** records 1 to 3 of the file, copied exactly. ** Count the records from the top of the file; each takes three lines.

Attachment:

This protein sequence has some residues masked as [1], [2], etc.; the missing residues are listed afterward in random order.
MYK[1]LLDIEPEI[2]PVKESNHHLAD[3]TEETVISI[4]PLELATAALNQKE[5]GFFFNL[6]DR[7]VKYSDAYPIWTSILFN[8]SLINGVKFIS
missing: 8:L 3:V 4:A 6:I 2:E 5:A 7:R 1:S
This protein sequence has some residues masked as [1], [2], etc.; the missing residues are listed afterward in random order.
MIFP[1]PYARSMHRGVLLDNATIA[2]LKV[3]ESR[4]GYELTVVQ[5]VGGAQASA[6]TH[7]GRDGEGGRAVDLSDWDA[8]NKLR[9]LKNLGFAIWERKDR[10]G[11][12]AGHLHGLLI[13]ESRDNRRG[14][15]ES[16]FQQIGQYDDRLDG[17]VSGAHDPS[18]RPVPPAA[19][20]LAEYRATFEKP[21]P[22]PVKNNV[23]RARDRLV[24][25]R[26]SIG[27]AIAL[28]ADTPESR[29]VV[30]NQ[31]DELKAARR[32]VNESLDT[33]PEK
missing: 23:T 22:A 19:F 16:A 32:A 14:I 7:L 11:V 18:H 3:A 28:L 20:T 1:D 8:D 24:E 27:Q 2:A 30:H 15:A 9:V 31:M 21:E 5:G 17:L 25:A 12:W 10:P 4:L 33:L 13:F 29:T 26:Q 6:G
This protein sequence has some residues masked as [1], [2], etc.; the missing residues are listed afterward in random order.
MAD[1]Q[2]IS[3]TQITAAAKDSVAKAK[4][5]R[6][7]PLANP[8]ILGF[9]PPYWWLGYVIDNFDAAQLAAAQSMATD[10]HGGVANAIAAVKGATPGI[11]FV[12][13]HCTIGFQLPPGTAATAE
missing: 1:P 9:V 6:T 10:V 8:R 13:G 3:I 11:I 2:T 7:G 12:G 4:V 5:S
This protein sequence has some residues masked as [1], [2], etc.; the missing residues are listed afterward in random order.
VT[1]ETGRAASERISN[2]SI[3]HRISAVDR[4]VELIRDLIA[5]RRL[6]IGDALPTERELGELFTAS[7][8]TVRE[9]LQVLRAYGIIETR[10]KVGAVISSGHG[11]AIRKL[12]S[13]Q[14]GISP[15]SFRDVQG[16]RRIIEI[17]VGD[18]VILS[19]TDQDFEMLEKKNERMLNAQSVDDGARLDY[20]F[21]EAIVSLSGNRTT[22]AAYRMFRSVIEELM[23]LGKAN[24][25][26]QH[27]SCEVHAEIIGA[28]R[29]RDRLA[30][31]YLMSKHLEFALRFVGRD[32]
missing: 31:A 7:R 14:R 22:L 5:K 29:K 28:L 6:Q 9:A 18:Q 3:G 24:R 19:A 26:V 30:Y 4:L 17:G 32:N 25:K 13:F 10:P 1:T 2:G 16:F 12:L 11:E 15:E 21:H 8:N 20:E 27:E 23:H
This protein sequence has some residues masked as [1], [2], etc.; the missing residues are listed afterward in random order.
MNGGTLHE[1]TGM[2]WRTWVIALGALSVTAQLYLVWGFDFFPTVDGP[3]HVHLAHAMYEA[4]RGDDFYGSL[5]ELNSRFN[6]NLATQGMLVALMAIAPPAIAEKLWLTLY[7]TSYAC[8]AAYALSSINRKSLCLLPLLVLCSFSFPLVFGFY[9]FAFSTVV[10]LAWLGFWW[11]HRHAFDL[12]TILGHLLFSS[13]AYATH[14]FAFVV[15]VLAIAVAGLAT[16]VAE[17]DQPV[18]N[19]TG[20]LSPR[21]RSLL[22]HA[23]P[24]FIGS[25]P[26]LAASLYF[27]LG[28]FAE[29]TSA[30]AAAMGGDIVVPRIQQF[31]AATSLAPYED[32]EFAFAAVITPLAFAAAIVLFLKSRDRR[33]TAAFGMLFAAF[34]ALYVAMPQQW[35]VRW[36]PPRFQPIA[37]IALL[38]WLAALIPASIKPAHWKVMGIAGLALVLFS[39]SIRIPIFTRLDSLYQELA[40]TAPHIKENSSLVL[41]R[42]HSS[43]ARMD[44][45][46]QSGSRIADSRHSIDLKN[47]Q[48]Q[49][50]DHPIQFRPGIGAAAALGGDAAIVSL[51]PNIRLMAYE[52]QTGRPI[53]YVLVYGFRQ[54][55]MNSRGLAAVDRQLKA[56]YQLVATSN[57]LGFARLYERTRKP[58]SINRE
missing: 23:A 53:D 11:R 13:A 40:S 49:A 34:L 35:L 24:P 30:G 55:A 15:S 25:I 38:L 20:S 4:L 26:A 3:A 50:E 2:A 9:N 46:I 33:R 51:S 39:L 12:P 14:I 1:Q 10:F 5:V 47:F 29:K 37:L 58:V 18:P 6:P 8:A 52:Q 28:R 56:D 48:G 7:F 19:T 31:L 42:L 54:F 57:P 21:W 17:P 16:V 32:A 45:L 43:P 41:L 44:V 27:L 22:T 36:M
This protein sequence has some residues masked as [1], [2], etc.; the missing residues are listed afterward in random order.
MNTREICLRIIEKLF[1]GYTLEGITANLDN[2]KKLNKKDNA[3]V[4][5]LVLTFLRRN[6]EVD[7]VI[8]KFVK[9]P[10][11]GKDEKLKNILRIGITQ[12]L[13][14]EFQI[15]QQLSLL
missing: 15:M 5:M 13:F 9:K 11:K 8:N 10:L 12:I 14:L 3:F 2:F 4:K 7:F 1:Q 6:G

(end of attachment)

This protein sequence has some residues masked as [1], [2], etc.; the missing residues are listed afterward in random order.
MYK[1]LLDIEPEI[2]PVKESNHHLAD[3]TEETVISI[4]PLELATAALNQKE[5]GFFFNL[6]DR[7]VKYSDAYPIWTSILFN[8]SLINGVKFIS
missing: 8:L 3:V 4:A 6:I 2:E 5:A 7:R 1:S
This protein sequence has some residues masked as [1], [2], etc.; the missing residues are listed afterward in random order.
MIFP[1]PYARSMHRGVLLDNATIA[2]LKV[3]ESR[4]GYELTVVQ[5]VGGAQASA[6]TH[7]GRDGEGGRAVDLSDWDA[8]NKLR[9]LKNLGFAIWERKDR[10]G[11][12]AGHLHGLLI[13]ESRDNRRG[14][15]ES[16]FQQIGQYDDRLDG[17]VSGAHDPS[18]RPVPPAA[19][20]LAEYRATFEKP[21]P[22]PVKNNV[23]RARDRLV[24][25]R[26]SIG[27]AIAL[28]ADTPESR[29]VV[30]NQ[31]DELKAARR[32]VNESLDT[33]PEK
missing: 23:T 22:A 19:F 16:A 32:A 14:I 7:L 11:V 18:H 3:A 28:L 20:T 1:D 8:D 24:E 27:Q 2:A 30:H 15:A 9:V 31:M 21:E 5:G 17:L 25:A 12:W 10:P 4:L 33:L 13:F 29:T 26:Q 6:G
This protein sequence has some residues masked as [1], [2], etc.; the missing residues are listed afterward in random order.
MAD[1]Q[2]IS[3]TQITAAAKDSVAKAK[4][5]R[6][7]PLANP[8]ILGF[9]PPYWWLGYVIDNFDAAQLAAAQSMATD[10]HGGVANAIAAVKGATPGI[11]FV[12][13]HCTIGFQLPPGTAATAE
missing: 1:P 9:V 6:T 10:V 8:R 13:G 3:I 11:I 2:T 7:G 12:G 4:V 5:S